Our Feathered Friends
April showers cause flooding problems
April showers have received an extention from Mother Nature and it will probably rain through the rest of this week. I saw more water backed up in places that don't usually have flooding problems. Jackson Cave behind the Cedar Forrest Lodge was flooded with a very high volume of water pouring from the entrance. It was a real frog strangler this weekend.
This past weekend at the Cedars of Lebanon State Park we held the second annual Elsie Quarterman Glade Festival with birdwalks, wildflower tours, and my favorite, a geology workshop with State Geologist, Ron Zurawski. This has been my 34th year for doing programs at the Cedars of Lebanon State Park.
The weather tried to dampen the spirits of the few determined souls that braved the elements with binoculars in one hand while holding an umbrella in the other. Kudos to Toots Willis, who had the patience to walk with me in the rain to try and locate the nest of the Great-horned Owl. The warm weather and plenty of rain had the trees in full canopy which made finding the nest difficult, if not plum hard to see. When we made our approach I watched the male fly off his perch and then he flew in a circle only to land back from where he started. Poor Toots, I tried to position her where she could see the Owl only to find her looking in a different spot. After some wrangling she finally located the owl through a small open area and was pleased to add the owl to her list of birds seen.
Melissa Turrentine was my co-leader for the morning birdwalk and she had to be my ears for the day as my hearing was not working as it should. Melissa spotted a Cerulean Warbler and called out to me the other species that were singing. Finally I could hear a Great-crested Flycatcher calling from up in the tree tops. Their calls are very loud and distinct for even someone like me with hearing problems. There were White-breasted Nuthatch,Tufted Titmouse, Goldfinch, Chipping Sparrows, and of course Eastern Bluebirds. There was one quick moment that I thought that I had seen a Red-breasted Nuthatch, but I wasn't positive. I wanted to find the Red-headed Woodpecker, but I'm afraid the starlings have put them on the run. We watched helplessly last year as the Woodpecker drilled out its nesting hole only to be evicted by the nasty starlings. It’s hard to understand why the woodpecker would give up its home without a fight.
Ron Zurawski stopped by my cabin and invited me over for lunch. They had planned to cook hamburgers with all the trimming and corn and baked beans on the side. That, I couldn't pass up! The hamburgers were really ground turkey burgers with secret spices and other flavorings included and tasted delicious and were also very healthy for me. A person could get spoiled in a hurry with friends like that.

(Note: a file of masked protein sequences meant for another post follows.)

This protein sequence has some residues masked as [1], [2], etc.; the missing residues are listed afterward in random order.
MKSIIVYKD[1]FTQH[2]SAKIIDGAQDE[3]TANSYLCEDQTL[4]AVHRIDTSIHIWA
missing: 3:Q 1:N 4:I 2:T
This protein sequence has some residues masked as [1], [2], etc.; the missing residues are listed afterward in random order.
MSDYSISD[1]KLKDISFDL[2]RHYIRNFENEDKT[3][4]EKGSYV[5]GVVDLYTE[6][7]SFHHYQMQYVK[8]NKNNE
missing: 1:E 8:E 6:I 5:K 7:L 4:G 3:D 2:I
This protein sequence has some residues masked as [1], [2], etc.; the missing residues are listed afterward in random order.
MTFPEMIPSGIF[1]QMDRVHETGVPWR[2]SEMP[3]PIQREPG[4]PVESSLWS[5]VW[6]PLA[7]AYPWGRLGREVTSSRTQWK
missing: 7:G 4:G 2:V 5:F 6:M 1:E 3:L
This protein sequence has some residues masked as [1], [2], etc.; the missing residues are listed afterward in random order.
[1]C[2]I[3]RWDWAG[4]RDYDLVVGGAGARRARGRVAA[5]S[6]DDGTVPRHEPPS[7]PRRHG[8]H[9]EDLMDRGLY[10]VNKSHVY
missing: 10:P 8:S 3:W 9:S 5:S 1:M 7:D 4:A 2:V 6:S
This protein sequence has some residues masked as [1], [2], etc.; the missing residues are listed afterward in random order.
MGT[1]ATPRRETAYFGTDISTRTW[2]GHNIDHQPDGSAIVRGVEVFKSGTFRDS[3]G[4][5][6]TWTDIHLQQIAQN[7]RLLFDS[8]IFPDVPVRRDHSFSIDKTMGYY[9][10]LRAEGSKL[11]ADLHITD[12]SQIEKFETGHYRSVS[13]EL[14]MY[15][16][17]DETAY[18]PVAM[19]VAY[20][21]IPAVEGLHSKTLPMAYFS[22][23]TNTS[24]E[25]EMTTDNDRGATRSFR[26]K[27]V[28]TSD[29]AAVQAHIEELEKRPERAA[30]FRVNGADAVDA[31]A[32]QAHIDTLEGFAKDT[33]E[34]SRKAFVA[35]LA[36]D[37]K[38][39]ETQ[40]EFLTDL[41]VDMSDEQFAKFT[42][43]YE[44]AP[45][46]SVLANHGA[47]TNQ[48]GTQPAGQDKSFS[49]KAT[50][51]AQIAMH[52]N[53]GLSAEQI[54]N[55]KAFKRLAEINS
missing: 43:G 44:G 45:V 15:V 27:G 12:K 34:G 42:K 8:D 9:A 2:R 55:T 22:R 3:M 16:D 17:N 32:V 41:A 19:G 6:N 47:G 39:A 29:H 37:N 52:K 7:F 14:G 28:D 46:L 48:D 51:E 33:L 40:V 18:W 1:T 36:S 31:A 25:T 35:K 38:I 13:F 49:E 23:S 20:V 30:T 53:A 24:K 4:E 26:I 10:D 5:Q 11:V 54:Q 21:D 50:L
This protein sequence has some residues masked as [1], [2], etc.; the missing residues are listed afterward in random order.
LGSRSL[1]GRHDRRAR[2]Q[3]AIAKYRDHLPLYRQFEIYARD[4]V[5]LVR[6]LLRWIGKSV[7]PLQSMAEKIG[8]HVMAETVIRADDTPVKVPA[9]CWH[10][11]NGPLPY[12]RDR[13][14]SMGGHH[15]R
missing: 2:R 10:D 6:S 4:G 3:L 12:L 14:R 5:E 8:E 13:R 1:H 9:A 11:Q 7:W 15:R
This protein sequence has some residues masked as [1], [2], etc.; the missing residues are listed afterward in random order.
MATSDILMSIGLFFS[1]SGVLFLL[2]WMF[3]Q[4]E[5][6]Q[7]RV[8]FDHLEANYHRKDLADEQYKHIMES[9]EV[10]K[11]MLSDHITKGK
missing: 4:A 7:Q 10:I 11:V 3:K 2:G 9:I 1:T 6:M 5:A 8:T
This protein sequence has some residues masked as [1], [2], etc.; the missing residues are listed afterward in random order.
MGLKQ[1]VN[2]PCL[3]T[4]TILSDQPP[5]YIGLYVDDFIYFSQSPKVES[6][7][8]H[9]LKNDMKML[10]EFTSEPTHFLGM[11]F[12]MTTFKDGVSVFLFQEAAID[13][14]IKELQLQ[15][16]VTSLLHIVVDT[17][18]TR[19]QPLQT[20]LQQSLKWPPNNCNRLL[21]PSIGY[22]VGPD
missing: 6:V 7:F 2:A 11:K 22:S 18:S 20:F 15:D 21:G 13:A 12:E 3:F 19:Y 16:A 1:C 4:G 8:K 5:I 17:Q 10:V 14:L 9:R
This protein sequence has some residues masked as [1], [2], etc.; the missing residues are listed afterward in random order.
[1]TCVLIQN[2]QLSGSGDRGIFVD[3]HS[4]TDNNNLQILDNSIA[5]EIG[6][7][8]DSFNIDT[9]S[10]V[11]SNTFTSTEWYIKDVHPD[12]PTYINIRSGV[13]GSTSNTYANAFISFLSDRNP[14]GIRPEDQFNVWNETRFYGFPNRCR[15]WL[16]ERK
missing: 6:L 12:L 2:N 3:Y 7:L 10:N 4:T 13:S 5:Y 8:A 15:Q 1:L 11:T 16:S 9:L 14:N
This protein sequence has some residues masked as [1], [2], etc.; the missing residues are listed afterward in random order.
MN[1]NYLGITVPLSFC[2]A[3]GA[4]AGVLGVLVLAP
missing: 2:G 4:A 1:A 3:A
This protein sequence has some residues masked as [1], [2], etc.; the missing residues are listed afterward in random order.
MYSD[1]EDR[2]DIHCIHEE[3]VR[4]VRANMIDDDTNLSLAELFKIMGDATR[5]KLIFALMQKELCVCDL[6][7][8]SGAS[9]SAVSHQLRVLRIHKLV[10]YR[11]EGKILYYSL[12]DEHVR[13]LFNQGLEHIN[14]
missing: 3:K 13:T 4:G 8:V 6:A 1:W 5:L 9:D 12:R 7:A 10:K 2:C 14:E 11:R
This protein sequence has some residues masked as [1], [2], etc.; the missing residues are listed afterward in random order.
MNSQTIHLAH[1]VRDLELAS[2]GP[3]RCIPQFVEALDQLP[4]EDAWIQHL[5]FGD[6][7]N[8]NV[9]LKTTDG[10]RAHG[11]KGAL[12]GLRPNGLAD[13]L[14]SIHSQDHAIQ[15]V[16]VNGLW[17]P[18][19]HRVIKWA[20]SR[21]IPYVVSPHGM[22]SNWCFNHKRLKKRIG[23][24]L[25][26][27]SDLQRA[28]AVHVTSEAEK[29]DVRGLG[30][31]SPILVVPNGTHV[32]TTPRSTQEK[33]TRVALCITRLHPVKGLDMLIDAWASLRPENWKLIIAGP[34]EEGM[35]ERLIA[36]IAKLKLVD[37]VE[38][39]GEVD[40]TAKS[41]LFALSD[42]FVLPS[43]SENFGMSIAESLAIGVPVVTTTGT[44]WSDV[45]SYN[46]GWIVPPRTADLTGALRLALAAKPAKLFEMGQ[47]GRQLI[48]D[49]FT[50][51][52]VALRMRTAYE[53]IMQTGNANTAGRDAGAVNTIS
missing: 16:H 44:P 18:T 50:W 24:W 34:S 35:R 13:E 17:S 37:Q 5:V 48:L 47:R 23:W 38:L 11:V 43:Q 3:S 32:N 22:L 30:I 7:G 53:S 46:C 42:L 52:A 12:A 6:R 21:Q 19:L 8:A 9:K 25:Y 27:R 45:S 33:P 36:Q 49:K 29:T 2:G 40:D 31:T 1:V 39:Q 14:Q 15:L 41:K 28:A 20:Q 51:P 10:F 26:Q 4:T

Later in the evening I was met by Karen Franklin who made the trip from Mt. Juliet hoping to see some owls. Before we tried to call the owls, a program on frogs was presented by Danny Bryan from Cumberland University, who played different frog calls that we might be able to hear out behind the Dixon Merritt Nature Center. For a few of you "more mature" readers, the Nature Center is the old bath house where the first swimming pool was located. I use that term because it fits me to a tee. We tried to call up a Screech Owl while listening to the frogs singing by the swollen stream that flowed from Jackson Cave. Karen told me that if she heard an Owl, she would give me a jab on the shoulder to alert me that one was answering me back. True to her word, she was soon punching me as there were two Screech Owls, one to the north and the other to the south telling us that they were in no mood to get out into the light rain that was beginning to fall. My ranger friend, Wayne (Buddy) Ingram told me that there had been Barred Owls hanging out around the tall trees of the Dixon Merritt Trail. We tried in vain to get a response from them, but I can't blame the owls for not wanting to get their feathers wet. After all was said and done, I finally got to sit down and spend some quality time with Karen Franklin on the topic of birds. She wants to learn the many different bird calls and I will be happy to work with her as soon as my hearing returns. Next year make plans to join Toots, Buddy, Ron, Karen and myself as we once again try to call our nocturnal feathered friends.
I would love to hear from you as to what’s lurking about in your neighborhood or at your feeders. You can reach me C/O The Wilson Post or call me at 449-4123 or e-mail me at firstname.lastname@example.org.Our Feathered Friends is a weekly column in The Wilson Post written by Roy Pope of Lebanon.